Delaware Divisions: Are Your Loan Documents Sufficient to Protect You?
Due to recent amendments to the Delaware Limited Liability Company Act, banks and other lenders who make loans to limited liability companies (LLCs) formed in the state of Delaware should carefully review their loan documents and modify restrictive covenants related to mergers, reorganizations, acquisitions, dispositions, and similar transactions to address a newly created form of transaction called a “division.”
Existing transaction forms, such as mergers, acquisitions, and dissolutions, are often prohibited or conditioned in loan documents to ensure the lender’s security interest and other rights are protected. However, this may not be the case with divisions. The amendments, effective August 1, 2018, permit the division of an LLC into two or more separate LLCs. The dividing LLC may allocate its assets, rights, liabilities, and duties among the separate LLCs pursuant to a written plan of division. The original LLC may continue in existence or be dissolved, and following the division, each LLC (absent a fraudulent transfer) owns the assets and has the liabilities allocated to it in the plan of division.
The division creates the possibility that a Delaware LLC that is contractually obligated under a loan agreement as a borrower or other credit party could allocate all of its assets to two or more LLCs that are not party to the loan agreement. Unless additional action is taken by the lender, the lender would no longer have a perfected lien on the assets that have been so allocated and would essentially be unsecured (or at least under-secured).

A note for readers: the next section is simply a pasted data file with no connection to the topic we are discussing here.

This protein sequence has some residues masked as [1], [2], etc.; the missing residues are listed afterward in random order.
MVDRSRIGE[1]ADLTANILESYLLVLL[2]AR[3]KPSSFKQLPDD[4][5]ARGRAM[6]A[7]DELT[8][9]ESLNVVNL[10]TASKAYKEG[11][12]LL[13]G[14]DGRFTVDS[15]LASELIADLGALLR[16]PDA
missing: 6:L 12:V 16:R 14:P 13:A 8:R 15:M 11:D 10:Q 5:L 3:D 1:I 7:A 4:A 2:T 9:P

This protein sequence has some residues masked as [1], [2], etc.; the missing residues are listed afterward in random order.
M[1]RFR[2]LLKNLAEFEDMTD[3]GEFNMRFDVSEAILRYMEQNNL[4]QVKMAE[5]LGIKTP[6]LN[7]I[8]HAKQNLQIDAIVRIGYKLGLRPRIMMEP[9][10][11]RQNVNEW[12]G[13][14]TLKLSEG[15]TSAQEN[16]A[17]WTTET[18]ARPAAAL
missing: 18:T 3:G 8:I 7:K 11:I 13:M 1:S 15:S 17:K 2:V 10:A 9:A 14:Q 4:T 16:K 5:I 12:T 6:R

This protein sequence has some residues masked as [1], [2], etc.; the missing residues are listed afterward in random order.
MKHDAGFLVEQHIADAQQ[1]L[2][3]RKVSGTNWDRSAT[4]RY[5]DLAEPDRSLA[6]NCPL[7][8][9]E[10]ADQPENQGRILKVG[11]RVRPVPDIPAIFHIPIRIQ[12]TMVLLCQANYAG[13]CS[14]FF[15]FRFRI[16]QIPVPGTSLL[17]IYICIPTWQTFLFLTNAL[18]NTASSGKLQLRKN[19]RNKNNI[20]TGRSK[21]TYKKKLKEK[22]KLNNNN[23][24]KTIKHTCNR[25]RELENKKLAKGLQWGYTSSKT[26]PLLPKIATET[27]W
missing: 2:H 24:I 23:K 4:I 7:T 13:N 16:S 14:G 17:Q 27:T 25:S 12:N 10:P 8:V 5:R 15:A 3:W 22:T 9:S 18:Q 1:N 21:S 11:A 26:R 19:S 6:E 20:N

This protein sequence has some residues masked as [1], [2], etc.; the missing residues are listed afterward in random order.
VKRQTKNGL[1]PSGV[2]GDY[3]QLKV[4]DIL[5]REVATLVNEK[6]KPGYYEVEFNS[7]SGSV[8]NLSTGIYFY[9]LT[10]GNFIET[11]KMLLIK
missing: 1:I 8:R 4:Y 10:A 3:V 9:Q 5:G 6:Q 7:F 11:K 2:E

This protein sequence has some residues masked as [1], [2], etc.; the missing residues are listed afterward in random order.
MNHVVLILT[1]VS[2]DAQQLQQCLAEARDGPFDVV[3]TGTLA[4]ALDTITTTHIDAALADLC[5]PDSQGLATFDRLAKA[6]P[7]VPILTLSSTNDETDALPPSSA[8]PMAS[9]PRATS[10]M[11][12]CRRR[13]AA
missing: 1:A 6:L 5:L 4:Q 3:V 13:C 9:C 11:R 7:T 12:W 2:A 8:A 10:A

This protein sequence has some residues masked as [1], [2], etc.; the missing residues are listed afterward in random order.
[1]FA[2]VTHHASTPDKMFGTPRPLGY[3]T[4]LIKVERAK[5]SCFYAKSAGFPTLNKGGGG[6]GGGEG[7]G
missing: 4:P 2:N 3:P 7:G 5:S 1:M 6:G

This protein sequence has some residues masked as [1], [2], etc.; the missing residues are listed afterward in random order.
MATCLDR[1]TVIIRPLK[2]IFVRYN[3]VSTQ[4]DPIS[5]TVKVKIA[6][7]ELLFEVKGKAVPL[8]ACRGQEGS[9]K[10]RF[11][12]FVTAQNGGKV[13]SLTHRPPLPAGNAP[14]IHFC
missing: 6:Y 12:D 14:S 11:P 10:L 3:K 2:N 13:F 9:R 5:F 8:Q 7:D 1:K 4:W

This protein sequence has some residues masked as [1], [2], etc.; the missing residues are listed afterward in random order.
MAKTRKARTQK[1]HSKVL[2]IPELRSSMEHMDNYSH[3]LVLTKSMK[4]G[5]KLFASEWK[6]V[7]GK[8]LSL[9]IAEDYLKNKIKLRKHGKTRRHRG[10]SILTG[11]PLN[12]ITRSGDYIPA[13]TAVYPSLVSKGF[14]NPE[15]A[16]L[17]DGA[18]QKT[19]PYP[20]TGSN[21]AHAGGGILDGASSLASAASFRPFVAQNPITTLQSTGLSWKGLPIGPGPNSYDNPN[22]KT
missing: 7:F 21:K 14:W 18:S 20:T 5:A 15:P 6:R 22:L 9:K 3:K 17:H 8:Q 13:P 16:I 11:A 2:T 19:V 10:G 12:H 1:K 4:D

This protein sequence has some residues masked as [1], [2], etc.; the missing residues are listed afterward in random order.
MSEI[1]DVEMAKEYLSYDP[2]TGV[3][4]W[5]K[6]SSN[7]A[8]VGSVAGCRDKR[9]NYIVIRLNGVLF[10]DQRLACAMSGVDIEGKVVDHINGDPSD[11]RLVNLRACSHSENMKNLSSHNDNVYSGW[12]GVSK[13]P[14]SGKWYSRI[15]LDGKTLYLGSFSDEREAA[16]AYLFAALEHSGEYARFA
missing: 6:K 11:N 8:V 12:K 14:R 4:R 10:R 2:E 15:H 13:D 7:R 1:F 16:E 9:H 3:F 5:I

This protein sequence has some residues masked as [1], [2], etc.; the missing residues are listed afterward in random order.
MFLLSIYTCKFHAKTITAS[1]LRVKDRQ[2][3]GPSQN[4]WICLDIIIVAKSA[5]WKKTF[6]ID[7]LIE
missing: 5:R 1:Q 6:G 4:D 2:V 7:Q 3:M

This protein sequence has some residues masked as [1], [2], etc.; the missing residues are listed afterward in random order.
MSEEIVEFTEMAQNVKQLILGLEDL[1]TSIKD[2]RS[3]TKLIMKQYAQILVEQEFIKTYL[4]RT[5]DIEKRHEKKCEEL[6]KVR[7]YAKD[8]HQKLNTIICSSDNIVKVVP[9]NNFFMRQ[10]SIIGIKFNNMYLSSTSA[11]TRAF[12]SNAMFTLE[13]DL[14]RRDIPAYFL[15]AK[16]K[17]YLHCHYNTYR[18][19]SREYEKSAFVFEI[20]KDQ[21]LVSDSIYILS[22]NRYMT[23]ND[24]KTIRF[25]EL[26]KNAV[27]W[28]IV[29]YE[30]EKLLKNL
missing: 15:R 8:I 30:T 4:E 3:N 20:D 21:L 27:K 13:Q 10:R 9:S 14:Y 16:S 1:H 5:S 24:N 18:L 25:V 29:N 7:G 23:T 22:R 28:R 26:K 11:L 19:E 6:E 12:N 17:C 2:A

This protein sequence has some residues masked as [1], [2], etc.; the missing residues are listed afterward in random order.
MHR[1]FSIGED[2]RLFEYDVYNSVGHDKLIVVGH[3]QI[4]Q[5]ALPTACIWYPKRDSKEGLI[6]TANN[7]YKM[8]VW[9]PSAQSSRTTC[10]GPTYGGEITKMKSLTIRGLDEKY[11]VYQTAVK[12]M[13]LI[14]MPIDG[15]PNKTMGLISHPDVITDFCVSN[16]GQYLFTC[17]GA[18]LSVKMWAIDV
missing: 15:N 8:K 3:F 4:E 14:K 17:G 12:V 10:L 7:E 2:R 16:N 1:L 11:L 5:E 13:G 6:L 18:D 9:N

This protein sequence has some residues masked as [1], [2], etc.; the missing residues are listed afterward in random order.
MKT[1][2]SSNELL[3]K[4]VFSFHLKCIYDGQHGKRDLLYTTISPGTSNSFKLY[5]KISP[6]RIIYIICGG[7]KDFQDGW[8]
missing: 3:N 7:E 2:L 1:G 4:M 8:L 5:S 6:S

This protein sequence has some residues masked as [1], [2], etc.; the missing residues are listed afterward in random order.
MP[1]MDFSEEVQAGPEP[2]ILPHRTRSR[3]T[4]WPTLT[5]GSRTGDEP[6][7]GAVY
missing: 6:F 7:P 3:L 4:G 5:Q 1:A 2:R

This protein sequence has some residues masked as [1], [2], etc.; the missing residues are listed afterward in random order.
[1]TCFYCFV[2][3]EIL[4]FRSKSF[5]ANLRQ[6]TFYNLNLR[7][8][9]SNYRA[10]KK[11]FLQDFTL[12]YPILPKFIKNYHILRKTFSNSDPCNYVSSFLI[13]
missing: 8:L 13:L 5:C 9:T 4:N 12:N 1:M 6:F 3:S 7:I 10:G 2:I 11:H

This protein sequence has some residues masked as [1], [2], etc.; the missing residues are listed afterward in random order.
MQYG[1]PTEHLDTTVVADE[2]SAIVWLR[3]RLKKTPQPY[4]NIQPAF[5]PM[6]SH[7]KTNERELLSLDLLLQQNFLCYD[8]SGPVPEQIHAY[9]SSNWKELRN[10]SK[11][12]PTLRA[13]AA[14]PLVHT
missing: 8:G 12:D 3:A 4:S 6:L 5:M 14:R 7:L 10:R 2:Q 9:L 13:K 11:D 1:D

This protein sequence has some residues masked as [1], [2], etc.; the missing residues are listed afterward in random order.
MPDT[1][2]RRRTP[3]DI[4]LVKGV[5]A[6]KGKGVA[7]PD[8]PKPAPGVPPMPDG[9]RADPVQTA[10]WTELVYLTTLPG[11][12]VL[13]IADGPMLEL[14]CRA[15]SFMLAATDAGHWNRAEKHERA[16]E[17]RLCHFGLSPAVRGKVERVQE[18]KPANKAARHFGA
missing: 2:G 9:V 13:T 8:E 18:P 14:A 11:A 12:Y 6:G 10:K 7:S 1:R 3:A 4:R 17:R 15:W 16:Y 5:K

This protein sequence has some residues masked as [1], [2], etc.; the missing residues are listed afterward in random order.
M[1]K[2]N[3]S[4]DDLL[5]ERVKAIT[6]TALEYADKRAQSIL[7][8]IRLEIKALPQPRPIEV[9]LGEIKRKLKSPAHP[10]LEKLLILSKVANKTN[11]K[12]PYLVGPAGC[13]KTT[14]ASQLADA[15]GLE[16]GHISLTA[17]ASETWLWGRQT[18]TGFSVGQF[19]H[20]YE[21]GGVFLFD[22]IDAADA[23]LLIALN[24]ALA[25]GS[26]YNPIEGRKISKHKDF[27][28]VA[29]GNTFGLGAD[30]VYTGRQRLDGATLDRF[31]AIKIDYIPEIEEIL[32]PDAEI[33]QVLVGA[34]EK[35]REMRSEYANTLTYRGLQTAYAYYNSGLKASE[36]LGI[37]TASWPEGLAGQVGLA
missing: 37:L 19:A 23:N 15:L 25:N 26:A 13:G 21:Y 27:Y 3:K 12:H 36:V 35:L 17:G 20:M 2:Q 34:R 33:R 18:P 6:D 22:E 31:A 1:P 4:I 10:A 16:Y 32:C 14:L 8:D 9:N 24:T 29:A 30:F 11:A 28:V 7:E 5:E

Existing loan documents typically contain negative covenants that prohibit certain changes in the borrower’s structure or form, including acquisitions, dispositions, mergers, and reorganizations. However, these existing provisions may not be sufficient to contractually prohibit a Delaware LLC from undertaking a division. Therefore, loan documents entered into on or after August 1, 2018, should contain additional negative covenants that specifically prohibit divisions, since general statements prohibiting dispositions, mergers, and reorganizations are likely not sufficient to prohibit divisions with respect to loan documents entered into on or after August 1, 2018.
In addition to negative covenants prohibiting divisions, loan documents should also be reviewed and revised to make sure that such documents contain affirmative covenants that the lender’s security interest will continue in effect notwithstanding a division and that the loan parties will take further actions to ensure such liens continue to be valid, perfected, and enforceable against the grantors thereof (including a requirement that any entities into which a Delaware LLC has been divided will grant a security interest in favor of the lender). Lenders should also ensure that agreements governing guaranties provide that such guaranties will continue to be enforceable against the guarantor notwithstanding a division.
Fortunately, the Delaware legislature included a safe harbor provision for loan documents with Delaware LLCs that were in effect prior to the August 1, 2018, effective date of the amendments. For these loan documents, a general statement contained therein prohibiting dispositions, mergers, and reorganizations will be construed to be sufficient to prohibit divisions, even if the concept of a division is not specifically mentioned. However, it would be prudent to review existing loan documents and add language with respect to divisions when such loan documents are being amended or renewed, particularly if a new Delaware LLC may join such loan documents as a loan party.